IN THE PITT RIVERS MUSEUM
|Conservation: The Care of Baskets|
|Most baskets were
originally made as a container to withstand rough and everyday use. The
materials used for making the basket, as well as its later treatment, will
dictate how well a basket survives.
|Old baskets should
never be lifted by the handle or rim. These areas may well have become brittle
and weak. It is always better to use both hands to lift the basket, while
trying to support it at the base.
|The Canadian Conservation
Institute points out that in a museum context:
'It should be noted that what appears as 'dirt', may in fact be evidence of the basket's previous use. These deposits (seeds, berry stains, etc) are very important and should not be removed".
If a basket is very dusty, it can be cleaned by using a soft brush to lift the dust into a gauze-covered vacuum nozzle. The dust is thus removed without being re-deposited elsewhere. Loose fibres or applied decorations should not be disturbed when using this method.
If stains need to be removed, first test a less obvious area with a slightly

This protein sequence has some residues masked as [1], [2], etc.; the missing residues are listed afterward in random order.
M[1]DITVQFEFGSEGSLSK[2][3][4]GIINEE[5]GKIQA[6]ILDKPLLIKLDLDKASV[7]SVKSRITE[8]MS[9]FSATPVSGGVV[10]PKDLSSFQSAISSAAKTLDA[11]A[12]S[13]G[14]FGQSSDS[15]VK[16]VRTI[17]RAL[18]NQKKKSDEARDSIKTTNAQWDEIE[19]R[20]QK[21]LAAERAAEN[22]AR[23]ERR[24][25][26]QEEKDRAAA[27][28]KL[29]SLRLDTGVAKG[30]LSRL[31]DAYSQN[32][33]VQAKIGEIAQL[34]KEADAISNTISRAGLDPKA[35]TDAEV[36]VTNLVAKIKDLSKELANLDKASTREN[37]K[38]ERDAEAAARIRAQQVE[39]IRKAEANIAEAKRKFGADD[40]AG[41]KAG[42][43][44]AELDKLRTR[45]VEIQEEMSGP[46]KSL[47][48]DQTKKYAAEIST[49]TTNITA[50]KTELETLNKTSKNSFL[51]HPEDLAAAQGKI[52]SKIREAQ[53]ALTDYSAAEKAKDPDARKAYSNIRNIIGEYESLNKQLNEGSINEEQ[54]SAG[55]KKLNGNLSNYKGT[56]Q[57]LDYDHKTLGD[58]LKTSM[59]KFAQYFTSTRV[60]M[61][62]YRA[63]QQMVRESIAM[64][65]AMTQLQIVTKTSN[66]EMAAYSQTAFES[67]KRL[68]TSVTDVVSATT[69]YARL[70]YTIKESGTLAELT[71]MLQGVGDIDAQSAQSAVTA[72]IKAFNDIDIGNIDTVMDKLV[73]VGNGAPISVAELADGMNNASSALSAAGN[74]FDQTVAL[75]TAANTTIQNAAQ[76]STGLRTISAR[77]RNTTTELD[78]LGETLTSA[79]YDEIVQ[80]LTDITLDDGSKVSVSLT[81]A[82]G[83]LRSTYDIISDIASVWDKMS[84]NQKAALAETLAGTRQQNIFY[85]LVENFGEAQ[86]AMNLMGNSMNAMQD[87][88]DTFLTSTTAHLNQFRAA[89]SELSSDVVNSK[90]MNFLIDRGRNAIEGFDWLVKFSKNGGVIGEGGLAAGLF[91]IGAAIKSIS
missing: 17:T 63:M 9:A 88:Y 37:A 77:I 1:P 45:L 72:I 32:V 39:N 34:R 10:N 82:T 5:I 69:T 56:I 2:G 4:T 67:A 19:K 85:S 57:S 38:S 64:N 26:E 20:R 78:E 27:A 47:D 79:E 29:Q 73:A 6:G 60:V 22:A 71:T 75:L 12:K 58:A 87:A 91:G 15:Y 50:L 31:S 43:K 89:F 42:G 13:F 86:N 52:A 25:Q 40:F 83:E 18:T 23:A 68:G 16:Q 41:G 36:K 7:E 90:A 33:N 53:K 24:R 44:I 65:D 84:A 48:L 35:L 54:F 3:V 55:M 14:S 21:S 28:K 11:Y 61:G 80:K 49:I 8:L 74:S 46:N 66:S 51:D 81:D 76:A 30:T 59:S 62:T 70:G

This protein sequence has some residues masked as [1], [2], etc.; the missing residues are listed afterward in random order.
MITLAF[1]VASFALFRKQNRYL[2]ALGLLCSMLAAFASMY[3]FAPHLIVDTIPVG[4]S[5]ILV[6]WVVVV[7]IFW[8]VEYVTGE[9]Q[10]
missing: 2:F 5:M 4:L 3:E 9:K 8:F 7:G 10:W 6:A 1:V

damp cotton wool bud to see how the material reacts. If you are satisfied
with the result proceed on the stain, but do not expect to always get
a good result. Stains are often very stubborn and it may be better to
treat the stain as part of the history of the object.
a basket has become misshapen but not broken, it can be sealed in a large,
clear, polythene bag alongside moistened tissue in a bowl. The humidity
in the bag will rise and be absorbed by the basket. After a day or two it
should be possible to very gently re-shape the basket and fill it with tissue
paper as support. The basket should be dried out slowly by placing it back
in the polythene bag without the water and leaving one end partially open
to allow the basket to slowly return to the ambient conditions. This can
take up to a week. Do not leave the basket in conditions of high humidity
without checking regularly, as mould spores may begin to form and cause
or unusual shaped ones should be well supported. They can be lightly filled
with tissue paper to maintain the shape.
The climatic conditions in which baskets are kept should not be damp
(for the reasons mentioned above), nor should they be kept too dry as
this will cause embrittlement. If the conditions fluctuate rapidly, the
baskets will expand and contract, which weakens the fibres.
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Current Impression: 21-apr-2004